Saturday, October 20, 2012

FGF21: Learning to Live Longer from Starving Mice

Biologists have known for several decades that putting mice on a starvation diet leads the mice to live longer -- although not necessarily happier. Humans derive too much pleasure from food to broadly adopt this approach to a longer life, but there may be easier ways to get the same benefit.
In 1934, in a famous experiment at Cornell University, it was discovered that laboratory mice could live twice as long as expected if they were fed a low-calorie diet that included enough nutrients to avoid malnutrition. This phenomenon has since been observed in species ranging from worms to primates, but not in humans. Reducing calorie intake leads to longer lives by modifying a number of the biochemical pathways that sense nutrients, including pathways that involve insulin and various other biomolecules. Chemical and genetic methods can also increase longevity by modifying these pathways, which suggests that it might be possible to develop drugs that can increase lifespan without the reducing calorie intake. _Bioscholar News

"In our study, we found transgenic mice that produced more of the hormone fibroblast growth factor-21 (FGF21) got the benefits of dieting without having to limit their food intake," says professor Steven Kliewer of UT Southwestern Medical Center. "Male mice that overproduced the hormone had about a 30 percent increase in average life span and female mice had about a 40 percent increase in average life span." When it comes to maximum life expectancy, the data isn't even all in yet: while none of the untreated mice lived longer than about three years, some of the female mice that overproduced FGF21 will soon reach the age of four. _TGDaily

If the life extension benefits from mice were to transfer to humans, men would live over 20 years longer with more FGF21, and women would live over 30 years longer. And they would be able to eat a normal diet, without starving themselves.

FGF21 is only a part of a complex network of proteins and hormones that affect metabolism and growth. But it appears to be a central part of the network, which may work as a key to unlock some important doors of understanding of metabolic diseases such as diabetes mellitus type 2, mechanisms of growth, as well as providing insights into the ageing process and diseases of ageing.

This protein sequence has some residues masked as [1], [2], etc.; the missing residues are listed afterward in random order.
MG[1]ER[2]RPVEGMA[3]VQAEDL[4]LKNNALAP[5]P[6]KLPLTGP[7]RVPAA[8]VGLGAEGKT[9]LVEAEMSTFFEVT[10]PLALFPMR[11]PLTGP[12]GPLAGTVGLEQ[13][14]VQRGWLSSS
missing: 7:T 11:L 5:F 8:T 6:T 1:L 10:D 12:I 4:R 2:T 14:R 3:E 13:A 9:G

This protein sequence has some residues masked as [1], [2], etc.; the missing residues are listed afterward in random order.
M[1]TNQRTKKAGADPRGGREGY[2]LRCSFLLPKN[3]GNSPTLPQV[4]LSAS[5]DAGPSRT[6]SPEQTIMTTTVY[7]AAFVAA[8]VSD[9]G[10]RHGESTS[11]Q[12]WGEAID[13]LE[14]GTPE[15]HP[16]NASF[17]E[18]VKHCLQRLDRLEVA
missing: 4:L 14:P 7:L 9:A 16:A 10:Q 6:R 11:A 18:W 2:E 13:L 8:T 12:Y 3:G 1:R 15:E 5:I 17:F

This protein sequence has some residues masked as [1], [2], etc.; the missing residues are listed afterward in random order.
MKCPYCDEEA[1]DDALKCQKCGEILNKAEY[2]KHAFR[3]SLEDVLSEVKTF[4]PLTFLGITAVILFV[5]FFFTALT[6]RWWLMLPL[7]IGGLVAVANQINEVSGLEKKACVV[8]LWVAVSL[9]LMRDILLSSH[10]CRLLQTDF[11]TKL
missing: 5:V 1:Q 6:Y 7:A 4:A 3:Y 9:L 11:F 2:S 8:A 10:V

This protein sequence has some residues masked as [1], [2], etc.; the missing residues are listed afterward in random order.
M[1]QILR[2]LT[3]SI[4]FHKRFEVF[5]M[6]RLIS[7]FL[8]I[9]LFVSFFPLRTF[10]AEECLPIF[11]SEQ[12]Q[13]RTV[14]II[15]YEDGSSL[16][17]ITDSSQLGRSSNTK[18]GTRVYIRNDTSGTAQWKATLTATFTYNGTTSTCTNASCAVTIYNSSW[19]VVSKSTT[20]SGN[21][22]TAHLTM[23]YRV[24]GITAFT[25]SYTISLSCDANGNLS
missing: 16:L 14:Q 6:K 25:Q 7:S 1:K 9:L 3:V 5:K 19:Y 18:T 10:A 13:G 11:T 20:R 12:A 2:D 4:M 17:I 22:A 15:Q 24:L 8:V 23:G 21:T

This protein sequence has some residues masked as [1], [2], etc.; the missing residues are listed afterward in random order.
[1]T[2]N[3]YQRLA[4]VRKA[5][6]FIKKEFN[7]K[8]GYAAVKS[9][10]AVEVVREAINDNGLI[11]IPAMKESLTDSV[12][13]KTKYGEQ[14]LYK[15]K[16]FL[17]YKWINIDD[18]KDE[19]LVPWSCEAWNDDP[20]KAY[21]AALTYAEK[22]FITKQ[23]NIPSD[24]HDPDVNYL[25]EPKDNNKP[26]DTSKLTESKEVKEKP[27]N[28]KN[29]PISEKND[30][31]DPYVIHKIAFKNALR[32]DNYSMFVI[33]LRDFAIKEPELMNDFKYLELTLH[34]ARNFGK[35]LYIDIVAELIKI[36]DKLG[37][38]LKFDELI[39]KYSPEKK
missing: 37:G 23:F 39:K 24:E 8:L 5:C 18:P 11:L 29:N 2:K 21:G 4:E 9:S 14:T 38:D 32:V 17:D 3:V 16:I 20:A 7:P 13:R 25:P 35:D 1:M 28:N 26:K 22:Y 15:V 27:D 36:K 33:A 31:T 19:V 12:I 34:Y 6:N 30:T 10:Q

Fibroblast growth factor-21 (FGF21) is a hormone secreted by the liver during fasting that elicits diverse aspects of the adaptive starvation response. Among its effects, FGF21 induces hepatic fatty acid oxidation and ketogenesis, increases insulin sensitivity, blocks somatic growth and causes bone loss. Here we show that transgenic overexpression of FGF21 markedly extends lifespan in mice without reducing food intake or affecting markers of NAD+ metabolism or AMP kinase and mTOR signaling. Transcriptomic analysis suggests that FGF21 acts primarily by blunting the growth hormone/insulin-like growth factor-1 signaling pathway in liver. These findings raise the possibility that FGF21 can be used to extend lifespan in other species. _eLife
There are too many unanswered questions regarding the entire tapestry of hormones involved in growth, metabolism, and ageing, for scientists to recommend use of FGF21 in humans.

The relationship of FGF21 to diabetes and bone density must be teased out and better defined. An intriguing relationship between FGF21 and hibernation should also be better illuminated and clarified.

FGF21 is certainly not THE answer to ageing. But it is very likely to lead us to a number of better questions. And eventually, it may add a decade or two of healthy lifespan to people of the near future.

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